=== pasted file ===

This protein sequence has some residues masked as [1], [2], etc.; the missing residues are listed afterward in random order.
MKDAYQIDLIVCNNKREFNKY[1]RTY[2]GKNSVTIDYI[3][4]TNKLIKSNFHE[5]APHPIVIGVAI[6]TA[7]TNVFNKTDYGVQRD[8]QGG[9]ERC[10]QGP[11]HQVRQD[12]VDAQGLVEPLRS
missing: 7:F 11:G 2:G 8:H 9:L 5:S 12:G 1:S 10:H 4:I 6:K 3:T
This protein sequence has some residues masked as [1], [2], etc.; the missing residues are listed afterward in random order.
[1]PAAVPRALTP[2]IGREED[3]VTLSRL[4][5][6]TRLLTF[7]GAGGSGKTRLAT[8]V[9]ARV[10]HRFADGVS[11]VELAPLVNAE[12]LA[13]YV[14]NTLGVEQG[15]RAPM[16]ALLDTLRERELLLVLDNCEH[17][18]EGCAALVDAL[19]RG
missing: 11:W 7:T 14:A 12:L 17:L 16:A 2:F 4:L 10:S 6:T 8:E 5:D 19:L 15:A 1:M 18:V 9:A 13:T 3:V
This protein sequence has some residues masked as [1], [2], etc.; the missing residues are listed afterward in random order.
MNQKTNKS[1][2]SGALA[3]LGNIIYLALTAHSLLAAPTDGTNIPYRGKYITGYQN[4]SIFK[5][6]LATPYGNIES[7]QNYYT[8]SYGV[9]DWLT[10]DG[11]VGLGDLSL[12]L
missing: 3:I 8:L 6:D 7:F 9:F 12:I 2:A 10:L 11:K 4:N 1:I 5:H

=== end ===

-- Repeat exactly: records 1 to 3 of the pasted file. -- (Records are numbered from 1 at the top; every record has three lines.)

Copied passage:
This protein sequence has some residues masked as [1], [2], etc.; the missing residues are listed afterward in random order.
MKDAYQIDLIVCNNKREFNKY[1]RTY[2]GKNSVTIDYI[3][4]TNKLIKSNFHE[5]APHPIVIGVAI[6]TA[7]TNVFNKTDYGVQRD[8]QGG[9]ERC[10]QGP[11]HQVRQD[12]VDAQGLVEPLRS
missing: 7:F 11:G 2:G 8:H 9:L 5:S 12:G 1:S 10:H 4:I 6:K 3:T
This protein sequence has some residues masked as [1], [2], etc.; the missing residues are listed afterward in random order.
[1]PAAVPRALTP[2]IGREED[3]VTLSRL[4][5][6]TRLLTF[7]GAGGSGKTRLAT[8]V[9]ARV[10]HRFADGVS[11]VELAPLVNAE[12]LA[13]YV[14]NTLGVEQG[15]RAPM[16]ALLDTLRERELLLVLDNCEH[17][18]EGCAALVDAL[19]RG
missing: 11:W 7:T 14:A 12:L 17:L 16:A 2:F 4:L 10:S 6:T 8:E 5:D 19:L 15:A 1:M 18:V 9:A 13:T 3:V
This protein sequence has some residues masked as [1], [2], etc.; the missing residues are listed afterward in random order.
MNQKTNKS[1][2]SGALA[3]LGNIIYLALTAHSLLAAPTDGTNIPYRGKYITGYQN[4]SIFK[5][6]LATPYGNIES[7]QNYYT[8]SYGV[9]DWLT[10]DG[11]VGLGDLSL[12]L
missing: 3:I 8:L 6:D 7:F 9:F 12:I 2:A 10:L 11:K 4:N 1:I 5:H